Wednesday, March 16, 2016

How Faith Training is Like Potty Training

Potty Training by Joe Chang
CC BY-ND 4.0
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Train up a child in the way he should go, And when he is old he will not depart from it. Proverbs 22:6 NKJV

My two-year-old granddaughter has a new fascination…the potty. Yep. It’s started—that glorious time in a mother’s life when diaper changing days may soon be in the least for one child. If you’ve ever nurtured a little one, you know the signs when they’re “ready” to receive instruction. The toilet becomes their “toy”, they proudly announce their bodily functions, they wiggle uncontrollably during playtime hoping to eke out another few minutes of uninterrupted play, or they hide in a corner—uncharacteristically quiet—until the “job” is done.  Although the child may be acutely aware of their body and the potty, a parent must still offer training—a routine of trial and error and repeated instruction—before the child can master the “art”.

While not so graphic, we should also offer such fervor in training up our children in the Lord. Yes, living our faith is most important, but we cannot assume, with the world blasting negative, anti-Christian messages at them 24:7, that our child will just assimilate what they witness at home without deliberate training.

It was God’s plan since the time of Moses that parents should take an active role in training their children in their faith. Deuteronomy 6: 6, 7 says:

These commandments that I give you today are to be on your hearts. Impress them on your children. Talk about them when you sit at home and when you walk along the road, when you lie down and when you get up.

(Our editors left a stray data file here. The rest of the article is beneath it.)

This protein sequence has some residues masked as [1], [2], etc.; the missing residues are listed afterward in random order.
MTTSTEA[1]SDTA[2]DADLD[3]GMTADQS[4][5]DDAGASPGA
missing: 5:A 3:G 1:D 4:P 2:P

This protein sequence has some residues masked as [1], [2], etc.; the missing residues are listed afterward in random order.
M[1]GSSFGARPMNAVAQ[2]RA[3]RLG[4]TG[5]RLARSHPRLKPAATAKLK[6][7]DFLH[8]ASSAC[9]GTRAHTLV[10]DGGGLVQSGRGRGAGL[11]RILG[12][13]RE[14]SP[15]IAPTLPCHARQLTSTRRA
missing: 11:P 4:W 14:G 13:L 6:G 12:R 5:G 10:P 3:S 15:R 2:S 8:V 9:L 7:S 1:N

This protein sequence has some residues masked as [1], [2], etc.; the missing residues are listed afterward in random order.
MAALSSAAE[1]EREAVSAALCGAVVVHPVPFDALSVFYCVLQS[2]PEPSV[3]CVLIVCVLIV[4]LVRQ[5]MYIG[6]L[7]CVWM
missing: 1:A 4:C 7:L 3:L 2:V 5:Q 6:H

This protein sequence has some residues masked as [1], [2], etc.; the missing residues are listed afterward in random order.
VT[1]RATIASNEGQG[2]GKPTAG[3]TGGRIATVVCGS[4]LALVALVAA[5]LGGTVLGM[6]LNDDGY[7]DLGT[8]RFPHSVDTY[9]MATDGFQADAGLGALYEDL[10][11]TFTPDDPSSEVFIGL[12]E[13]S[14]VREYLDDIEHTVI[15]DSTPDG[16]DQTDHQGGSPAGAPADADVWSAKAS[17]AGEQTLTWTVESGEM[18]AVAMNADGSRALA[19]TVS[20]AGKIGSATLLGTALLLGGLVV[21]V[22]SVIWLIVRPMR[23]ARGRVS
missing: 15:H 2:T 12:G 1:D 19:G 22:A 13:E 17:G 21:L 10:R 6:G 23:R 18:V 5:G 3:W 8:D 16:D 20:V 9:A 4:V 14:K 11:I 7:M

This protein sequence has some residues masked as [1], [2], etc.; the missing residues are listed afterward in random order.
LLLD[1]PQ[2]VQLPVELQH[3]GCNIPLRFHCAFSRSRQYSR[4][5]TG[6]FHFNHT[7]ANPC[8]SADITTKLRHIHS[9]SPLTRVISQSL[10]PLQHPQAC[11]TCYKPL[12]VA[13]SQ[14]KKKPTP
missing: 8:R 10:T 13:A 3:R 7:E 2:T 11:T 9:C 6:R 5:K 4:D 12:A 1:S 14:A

In other words, impress God’s ways upon their hearts as often as possible in our everyday, ordinary life experiences. Why? So that, “when he is old he will not depart from it.” (Proverbs 22:6b). That’s not to say our children will never sway or question their faith, but at least they will have a firm foundation to rely upon in making those most important life decisions.

So, what does faith-training look like? It varies, of course, based upon your family dynamics, but here are some suggestions:

·         Talk about your faith openly in front of your children
·         LIVE your faith inside and outside your home
·         Read Bible stories daily (so many resources, especially on this site)
·         Worship & pray together at home and at church
·         Enroll them in age-appropriate Sunday School classes, Vacation Bible Schools, or preschools
·         Engage them in discussion about their Sunday School lessons (take-home papers)
·         Take advantage of teachable moments throughout the day

As parents, we want to give our children the best opportunities to become a successful, healthy adult—that includes training and patience in ALL areas of their life, especially their faith.

If you have any favorite resources or helpful suggestions, let’s help one another out and share in the comments below.

Blessings and happy training!

Dawn Aldrich

Author, Blogger

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